The evidence presented at trial by the plaintiff established that the hole in the platform of the flatbed truck was approximately one-foot by one-foot in size, and that the plaintiff's leg went into the hole up to his thigh, or approximately 2 1/2 to 3 feet.   We recently held in Alvia v. Teman Electr. Contr., Inc., 287 A.D.2d 421, 731 N.Y.S.2d 462, that although the term “hazardous opening” is not defined in 12 NYCRR 23-1.7(b), based upon a review of the regulation as a whole-particularly the safety measures delineated therein-it is apparent that the regulation is “inapplicable where the hole is too small for a worker to fall through” (Alvia, supra at 422-423, 731 N.Y.S.2d 462;  see Piccuillo v. Bank of N.Y. Co., 277 A.D.2d 93, 716 N.Y.S.2d 20;  D'Egidio v. Frontier Ins. Co., 270 A.D.2d 763, 704 N.Y.S.2d 750).   Given the undisputed fact that the hole in the platform of the flatbed truck was not large enough for the plaintiff to completely fall through, Industrial Code § 23-1.7(b) was inapplicable to the facts of this case and should not have been given to the jury as a basis for liability under Labor Law § 241(6).

The plaintiff's claim that the trial court erred in denying his motion for judgment as a matter of law under Labor Law § 240(1) is without merit.   We note that the plaintiff may raise, as an alternative ground for affirmance, arguments concerning the denial of his motion for judgment as a matter of law under Labor Law § 240(1) (see Parochial Bus Systems v. Board of Educ. of City of N.Y., 60 N.Y.2d 539, 470 N.Y.S.2d 564, 458 N.E.2d 1241).   In determining whether Labor Law § 240(1) applies, the question is whether there is “a significant risk inherent in the particular task because of the relative elevation at which the task must be performed or at which materials or loads must be positioned or secured” (Rocovich v. Consol. Edison Co., 78 N.Y.2d 509, 514, 577 N.Y.S.2d 219, 583 N.E.2d 932).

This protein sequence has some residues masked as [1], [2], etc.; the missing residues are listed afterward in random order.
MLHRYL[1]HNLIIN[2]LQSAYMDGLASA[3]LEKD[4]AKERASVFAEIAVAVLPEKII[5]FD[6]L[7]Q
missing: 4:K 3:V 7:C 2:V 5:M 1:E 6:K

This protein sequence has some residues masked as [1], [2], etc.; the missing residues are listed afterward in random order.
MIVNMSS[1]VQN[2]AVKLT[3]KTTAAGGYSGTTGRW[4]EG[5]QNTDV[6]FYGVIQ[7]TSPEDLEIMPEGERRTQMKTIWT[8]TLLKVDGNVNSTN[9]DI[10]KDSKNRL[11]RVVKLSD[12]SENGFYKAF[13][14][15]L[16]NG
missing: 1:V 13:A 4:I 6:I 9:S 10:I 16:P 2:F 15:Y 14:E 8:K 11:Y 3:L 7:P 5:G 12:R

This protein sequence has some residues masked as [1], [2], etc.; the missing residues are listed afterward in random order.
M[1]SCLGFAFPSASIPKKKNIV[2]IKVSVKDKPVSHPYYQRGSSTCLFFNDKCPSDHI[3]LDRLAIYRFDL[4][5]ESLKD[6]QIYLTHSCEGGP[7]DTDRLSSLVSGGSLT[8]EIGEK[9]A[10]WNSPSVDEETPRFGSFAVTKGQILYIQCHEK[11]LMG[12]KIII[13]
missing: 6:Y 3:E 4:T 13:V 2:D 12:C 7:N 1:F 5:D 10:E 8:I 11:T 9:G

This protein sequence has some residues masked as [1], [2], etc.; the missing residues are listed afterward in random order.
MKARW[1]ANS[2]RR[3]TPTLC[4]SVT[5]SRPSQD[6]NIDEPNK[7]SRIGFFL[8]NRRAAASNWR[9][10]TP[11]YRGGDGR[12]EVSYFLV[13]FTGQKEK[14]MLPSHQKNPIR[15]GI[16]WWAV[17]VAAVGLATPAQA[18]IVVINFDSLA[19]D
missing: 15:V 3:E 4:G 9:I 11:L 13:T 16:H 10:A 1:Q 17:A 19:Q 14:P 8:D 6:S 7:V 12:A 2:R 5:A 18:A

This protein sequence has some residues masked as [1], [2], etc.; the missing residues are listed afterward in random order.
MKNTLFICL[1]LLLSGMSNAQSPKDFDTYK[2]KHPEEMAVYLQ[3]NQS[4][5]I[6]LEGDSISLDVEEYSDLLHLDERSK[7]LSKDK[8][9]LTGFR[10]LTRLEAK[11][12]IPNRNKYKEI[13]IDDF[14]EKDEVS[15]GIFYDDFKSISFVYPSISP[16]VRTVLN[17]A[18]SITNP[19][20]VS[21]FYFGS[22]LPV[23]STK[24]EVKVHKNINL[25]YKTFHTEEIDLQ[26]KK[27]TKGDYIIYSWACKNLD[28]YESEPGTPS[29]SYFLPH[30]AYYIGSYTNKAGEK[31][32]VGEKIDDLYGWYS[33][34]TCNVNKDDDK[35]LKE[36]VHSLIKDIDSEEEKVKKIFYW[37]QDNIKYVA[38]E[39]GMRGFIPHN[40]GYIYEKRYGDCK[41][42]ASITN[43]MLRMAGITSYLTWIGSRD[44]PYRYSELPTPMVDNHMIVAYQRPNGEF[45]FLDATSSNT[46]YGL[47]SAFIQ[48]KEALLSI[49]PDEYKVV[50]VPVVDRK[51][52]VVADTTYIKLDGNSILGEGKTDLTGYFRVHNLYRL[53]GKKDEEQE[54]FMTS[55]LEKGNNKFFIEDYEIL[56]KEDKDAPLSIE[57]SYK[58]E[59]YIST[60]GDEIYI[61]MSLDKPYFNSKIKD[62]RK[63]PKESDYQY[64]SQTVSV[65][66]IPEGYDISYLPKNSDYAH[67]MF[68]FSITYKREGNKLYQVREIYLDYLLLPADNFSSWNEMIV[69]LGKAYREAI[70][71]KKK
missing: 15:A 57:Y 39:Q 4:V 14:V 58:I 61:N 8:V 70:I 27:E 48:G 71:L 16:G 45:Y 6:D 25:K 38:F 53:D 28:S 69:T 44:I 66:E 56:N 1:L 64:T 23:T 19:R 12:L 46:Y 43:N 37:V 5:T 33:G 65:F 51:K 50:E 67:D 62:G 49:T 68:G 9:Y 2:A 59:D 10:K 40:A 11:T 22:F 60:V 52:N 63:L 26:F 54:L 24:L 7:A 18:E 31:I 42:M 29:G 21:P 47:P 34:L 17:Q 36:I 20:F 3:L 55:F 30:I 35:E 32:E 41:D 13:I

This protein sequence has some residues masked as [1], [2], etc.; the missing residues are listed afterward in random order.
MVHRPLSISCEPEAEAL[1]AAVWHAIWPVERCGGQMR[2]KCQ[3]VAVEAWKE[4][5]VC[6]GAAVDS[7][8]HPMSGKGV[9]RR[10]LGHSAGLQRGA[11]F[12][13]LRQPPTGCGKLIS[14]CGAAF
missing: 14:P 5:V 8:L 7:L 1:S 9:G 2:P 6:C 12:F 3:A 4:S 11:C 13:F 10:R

The plaintiff's contention that the platform of the flatbed truck constituted the type of elevation-related risk contemplated by the statute was properly rejected by the trial court.   The task of unloading a truck is not an elevation-related risk simply because there is a difference in elevation between the ground and the truck bed (see Jacome v. State of New York, 266 A.D.2d 345, 698 N.Y.S.2d 320;  see also Vargas v. State of New York, 273 A.D.2d 460, 710 N.Y.S.2d 609;  Dilluvio v. City of New York, 264 A.D.2d 115, 704 N.Y.S.2d 550, affd. 95 N.Y.2d 928, 721 N.Y.S.2d 603, 744 N.E.2d 138;  Tillman v. Triou's Custom Homes, 253 A.D.2d 254, 687 N.Y.S.2d 506).   Moreover, “a hole of this dimension does not present an elevation-related hazard to which the protective devices enumerated in [Labor Law § 240(1) ] are designed to apply” (Alvia v. Teman Electr. Contr., Inc., supra at 422, 731 N.Y.S.2d 462).   Thus, the trial court properly dismissed the plaintiff's Labor Law § 240(1) claim.

The parties' remaining contentions are either unpreserved for appellate review or without merit.